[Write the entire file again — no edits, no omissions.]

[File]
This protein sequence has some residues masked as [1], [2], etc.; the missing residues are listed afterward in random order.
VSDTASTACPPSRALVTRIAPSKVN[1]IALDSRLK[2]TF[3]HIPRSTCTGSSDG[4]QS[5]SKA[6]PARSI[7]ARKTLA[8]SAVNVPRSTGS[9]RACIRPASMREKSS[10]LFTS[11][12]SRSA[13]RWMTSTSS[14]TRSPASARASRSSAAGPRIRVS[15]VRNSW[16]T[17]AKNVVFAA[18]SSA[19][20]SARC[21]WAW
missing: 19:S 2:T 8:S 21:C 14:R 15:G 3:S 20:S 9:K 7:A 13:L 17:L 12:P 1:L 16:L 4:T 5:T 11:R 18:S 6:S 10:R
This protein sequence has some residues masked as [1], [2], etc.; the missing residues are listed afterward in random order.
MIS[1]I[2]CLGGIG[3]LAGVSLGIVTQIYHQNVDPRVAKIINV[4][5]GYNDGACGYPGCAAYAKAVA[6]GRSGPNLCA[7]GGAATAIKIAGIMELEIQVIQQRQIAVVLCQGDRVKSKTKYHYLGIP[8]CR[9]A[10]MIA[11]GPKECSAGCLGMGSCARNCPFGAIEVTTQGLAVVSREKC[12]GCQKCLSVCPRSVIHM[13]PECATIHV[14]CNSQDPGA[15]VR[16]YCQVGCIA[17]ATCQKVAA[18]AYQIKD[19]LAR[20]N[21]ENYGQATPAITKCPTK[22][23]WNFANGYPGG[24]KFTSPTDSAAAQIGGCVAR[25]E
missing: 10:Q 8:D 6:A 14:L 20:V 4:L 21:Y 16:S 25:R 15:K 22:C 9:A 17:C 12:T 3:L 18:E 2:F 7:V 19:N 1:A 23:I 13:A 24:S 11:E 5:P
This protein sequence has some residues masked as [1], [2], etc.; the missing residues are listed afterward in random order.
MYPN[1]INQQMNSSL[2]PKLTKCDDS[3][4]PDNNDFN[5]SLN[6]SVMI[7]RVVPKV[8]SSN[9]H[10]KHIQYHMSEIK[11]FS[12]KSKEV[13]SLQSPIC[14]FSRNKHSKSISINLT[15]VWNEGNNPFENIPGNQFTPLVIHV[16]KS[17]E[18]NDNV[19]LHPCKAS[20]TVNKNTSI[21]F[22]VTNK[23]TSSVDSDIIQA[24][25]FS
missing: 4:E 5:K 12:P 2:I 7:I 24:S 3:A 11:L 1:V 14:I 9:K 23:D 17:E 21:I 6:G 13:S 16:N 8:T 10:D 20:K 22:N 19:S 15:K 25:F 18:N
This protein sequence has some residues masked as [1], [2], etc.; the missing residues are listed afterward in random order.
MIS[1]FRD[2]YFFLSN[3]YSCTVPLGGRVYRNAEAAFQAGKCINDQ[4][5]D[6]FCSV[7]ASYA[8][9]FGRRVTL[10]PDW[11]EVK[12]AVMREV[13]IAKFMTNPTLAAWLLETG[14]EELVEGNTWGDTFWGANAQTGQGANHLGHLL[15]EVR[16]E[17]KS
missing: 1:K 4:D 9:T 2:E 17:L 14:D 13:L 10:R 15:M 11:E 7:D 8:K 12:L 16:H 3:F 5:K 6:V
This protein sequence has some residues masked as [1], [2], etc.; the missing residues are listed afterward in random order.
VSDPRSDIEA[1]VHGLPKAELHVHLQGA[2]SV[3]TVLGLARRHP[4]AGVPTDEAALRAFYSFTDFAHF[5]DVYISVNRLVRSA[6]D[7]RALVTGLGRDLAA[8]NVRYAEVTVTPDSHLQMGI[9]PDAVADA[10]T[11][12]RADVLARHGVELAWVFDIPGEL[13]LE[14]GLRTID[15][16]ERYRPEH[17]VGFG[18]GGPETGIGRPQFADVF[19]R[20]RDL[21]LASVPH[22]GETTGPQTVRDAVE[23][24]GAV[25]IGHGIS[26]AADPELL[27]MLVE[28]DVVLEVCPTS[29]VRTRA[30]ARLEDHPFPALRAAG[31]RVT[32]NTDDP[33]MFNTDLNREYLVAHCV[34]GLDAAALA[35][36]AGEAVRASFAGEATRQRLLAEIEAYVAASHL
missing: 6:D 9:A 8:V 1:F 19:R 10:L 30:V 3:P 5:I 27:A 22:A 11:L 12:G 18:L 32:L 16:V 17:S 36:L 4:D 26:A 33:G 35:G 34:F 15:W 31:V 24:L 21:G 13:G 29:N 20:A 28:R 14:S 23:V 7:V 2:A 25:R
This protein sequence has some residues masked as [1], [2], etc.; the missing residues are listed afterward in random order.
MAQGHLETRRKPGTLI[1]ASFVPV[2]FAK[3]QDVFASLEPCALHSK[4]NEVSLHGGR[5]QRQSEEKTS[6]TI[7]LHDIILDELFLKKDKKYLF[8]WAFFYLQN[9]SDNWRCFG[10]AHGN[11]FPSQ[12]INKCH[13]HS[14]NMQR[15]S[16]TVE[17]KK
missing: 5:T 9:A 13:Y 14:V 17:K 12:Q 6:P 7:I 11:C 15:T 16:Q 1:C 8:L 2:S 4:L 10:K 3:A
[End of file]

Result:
This protein sequence has some residues masked as [1], [2], etc.; the missing residues are listed afterward in random order.
VSDTASTACPPSRALVTRIAPSKVN[1]IALDSRLK[2]TF[3]HIPRSTCTGSSDG[4]QS[5]SKA[6]PARSI[7]ARKTLA[8]SAVNVPRSTGS[9]RACIRPASMREKSS[10]LFTS[11][12]SRSA[13]RWMTSTSS[14]TRSPASARASRSSAAGPRIRVS[15]VRNSW[16]T[17]AKNVVFAA[18]SSA[19][20]SARC[21]WAW
missing: 19:S 2:T 8:S 21:C 14:R 15:G 3:S 20:S 9:K 7:A 13:L 17:L 12:P 1:L 16:L 4:T 5:T 11:R 18:S 6:S 10:R
This protein sequence has some residues masked as [1], [2], etc.; the missing residues are listed afterward in random order.
MIS[1]I[2]CLGGIG[3]LAGVSLGIVTQIYHQNVDPRVAKIINV[4][5]GYNDGACGYPGCAAYAKAVA[6]GRSGPNLCA[7]GGAATAIKIAGIMELEIQVIQQRQIAVVLCQGDRVKSKTKYHYLGIP[8]CR[9]A[10]MIA[11]GPKECSAGCLGMGSCARNCPFGAIEVTTQGLAVVSREKC[12]GCQKCLSVCPRSVIHM[13]PECATIHV[14]CNSQDPGA[15]VR[16]YCQVGCIA[17]ATCQKVAA[18]AYQIKD[19]LAR[20]N[21]ENYGQATPAITKCPTK[22][23]WNFANGYPGG[24]KFTSPTDSAAAQIGGCVAR[25]E
missing: 10:Q 8:D 6:A 14:L 20:V 4:L 21:Y 16:S 25:R 15:K 22:C 9:A 17:C 12:T 3:L 18:E 2:F 7:V 19:N 1:A 23:I 13:A 24:S 11:E 5:P
This protein sequence has some residues masked as [1], [2], etc.; the missing residues are listed afterward in random order.
MYPN[1]INQQMNSSL[2]PKLTKCDDS[3][4]PDNNDFN[5]SLN[6]SVMI[7]RVVPKV[8]SSN[9]H[10]KHIQYHMSEIK[11]FS[12]KSKEV[13]SLQSPIC[14]FSRNKHSKSISINLT[15]VWNEGNNPFENIPGNQFTPLVIHV[16]KS[17]E[18]NDNV[19]LHPCKAS[20]TVNKNTSI[21]F[22]VTNK[23]TSSVDSDIIQA[24][25]FS
missing: 4:E 5:K 12:P 2:I 7:I 24:S 3:A 11:L 1:V 14:I 9:K 23:D 17:E 21:I 6:G 13:S 16:N 8:T 10:D 20:K 22:N 19:S 15:K 25:F 18:N
This protein sequence has some residues masked as [1], [2], etc.; the missing residues are listed afterward in random order.
MIS[1]FRD[2]YFFLSN[3]YSCTVPLGGRVYRNAEAAFQAGKCINDQ[4][5]D[6]FCSV[7]ASYA[8][9]FGRRVTL[10]PDW[11]EVK[12]AVMREV[13]IAKFMTNPTLAAWLLETG[14]EELVEGNTWGDTFWGANAQTGQGANHLGHLL[15]EVR[16]E[17]KS
missing: 1:K 4:D 9:T 2:E 17:L 14:D 13:L 10:R 15:M 11:E 7:D 8:K 12:L 16:H 3:F 5:K 6:V
This protein sequence has some residues masked as [1], [2], etc.; the missing residues are listed afterward in random order.
VSDPRSDIEA[1]VHGLPKAELHVHLQGA[2]SV[3]TVLGLARRHP[4]AGVPTDEAALRAFYSFTDFAHF[5]DVYISVNRLVRSA[6]D[7]RALVTGLGRDLAA[8]NVRYAEVTVTPDSHLQMGI[9]PDAVADA[10]T[11][12]RADVLARHGVELAWVFDIPGEL[13]LE[14]GLRTID[15][16]ERYRPEH[17]VGFG[18]GGPETGIGRPQFADVF[19]R[20]RDL[21]LASVPH[22]GETTGPQTVRDAVE[23][24]GAV[25]IGHGIS[26]AADPELL[27]MLVE[28]DVVLEVCPTS[29]VRTRA[30]ARLEDHPFPALRAAG[31]RVT[32]NTDDP[33]MFNTDLNREYLVAHCV[34]GLDAAALA[35][36]AGEAVRASFAGEATRQRLLAEIEAYVAASHL
missing: 6:D 9:A 8:V 1:F 19:R 10:L 30:V 3:P 5:I 27:A 22:A 11:L 12:G 18:L 32:L 16:V 17:S 36:L 4:D 26:A 33:G 35:G 34:F 15:W 31:V 24:L 21:G 13:G 29:N 20:A 28:R 14:S 23:V 7:V 2:A 25:R
This protein sequence has some residues masked as [1], [2], etc.; the missing residues are listed afterward in random order.
MAQGHLETRRKPGTLI[1]ASFVPV[2]FAK[3]QDVFASLEPCALHSK[4]NEVSLHGGR[5]QRQSEEKTS[6]TI[7]LHDIILDELFLKKDKKYLF[8]WAFFYLQN[9]SDNWRCFG[10]AHGN[11]FPSQ[12]INKCH[13]HS[14]NMQR[15]S[16]TVE[17]KK
missing: 5:T 9:A 13:Y 14:V 17:K 12:Q 6:P 7:I 11:C 15:T 16:Q 1:C 8:L 2:S 4:L 10:K 3:A